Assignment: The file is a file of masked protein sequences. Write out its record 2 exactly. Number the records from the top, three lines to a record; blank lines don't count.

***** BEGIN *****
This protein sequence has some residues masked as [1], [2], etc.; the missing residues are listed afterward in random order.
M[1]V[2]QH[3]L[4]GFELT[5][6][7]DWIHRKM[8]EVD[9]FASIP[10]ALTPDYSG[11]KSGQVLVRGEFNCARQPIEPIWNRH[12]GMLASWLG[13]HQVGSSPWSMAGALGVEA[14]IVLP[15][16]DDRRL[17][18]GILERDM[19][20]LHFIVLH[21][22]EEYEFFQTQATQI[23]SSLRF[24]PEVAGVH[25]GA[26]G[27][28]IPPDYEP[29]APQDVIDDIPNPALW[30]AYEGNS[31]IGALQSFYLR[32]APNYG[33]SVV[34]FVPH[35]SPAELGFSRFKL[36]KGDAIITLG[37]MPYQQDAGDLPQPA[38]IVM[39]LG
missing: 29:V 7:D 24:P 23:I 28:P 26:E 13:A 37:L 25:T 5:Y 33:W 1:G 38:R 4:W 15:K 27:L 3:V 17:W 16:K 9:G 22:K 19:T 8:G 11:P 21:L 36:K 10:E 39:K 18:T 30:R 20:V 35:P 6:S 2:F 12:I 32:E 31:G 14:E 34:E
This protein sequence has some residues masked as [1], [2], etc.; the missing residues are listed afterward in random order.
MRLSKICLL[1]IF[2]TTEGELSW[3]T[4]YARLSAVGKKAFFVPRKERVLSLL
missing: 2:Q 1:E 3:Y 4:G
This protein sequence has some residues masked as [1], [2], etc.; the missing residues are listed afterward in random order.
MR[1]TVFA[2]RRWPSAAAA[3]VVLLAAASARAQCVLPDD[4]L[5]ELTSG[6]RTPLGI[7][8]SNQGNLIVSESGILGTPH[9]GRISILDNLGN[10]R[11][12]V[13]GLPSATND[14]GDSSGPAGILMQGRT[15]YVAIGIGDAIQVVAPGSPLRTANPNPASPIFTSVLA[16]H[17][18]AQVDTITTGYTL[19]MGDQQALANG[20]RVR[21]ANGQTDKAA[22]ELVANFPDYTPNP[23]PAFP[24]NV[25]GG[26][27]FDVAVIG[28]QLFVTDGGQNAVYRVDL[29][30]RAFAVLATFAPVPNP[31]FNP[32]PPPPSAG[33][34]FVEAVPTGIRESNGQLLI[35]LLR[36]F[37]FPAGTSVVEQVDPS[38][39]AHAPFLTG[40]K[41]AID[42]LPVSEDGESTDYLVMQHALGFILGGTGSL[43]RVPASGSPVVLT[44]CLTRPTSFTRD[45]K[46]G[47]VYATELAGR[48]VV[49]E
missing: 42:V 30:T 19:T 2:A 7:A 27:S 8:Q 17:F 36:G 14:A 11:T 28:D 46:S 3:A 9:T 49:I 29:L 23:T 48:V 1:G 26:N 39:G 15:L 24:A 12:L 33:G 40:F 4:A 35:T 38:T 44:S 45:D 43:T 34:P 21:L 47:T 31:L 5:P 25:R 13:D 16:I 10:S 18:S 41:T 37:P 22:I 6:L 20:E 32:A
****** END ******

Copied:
This protein sequence has some residues masked as [1], [2], etc.; the missing residues are listed afterward in random order.
MRLSKICLL[1]IF[2]TTEGELSW[3]T[4]YARLSAVGKKAFFVPRKERVLSLL
missing: 2:Q 1:E 3:Y 4:G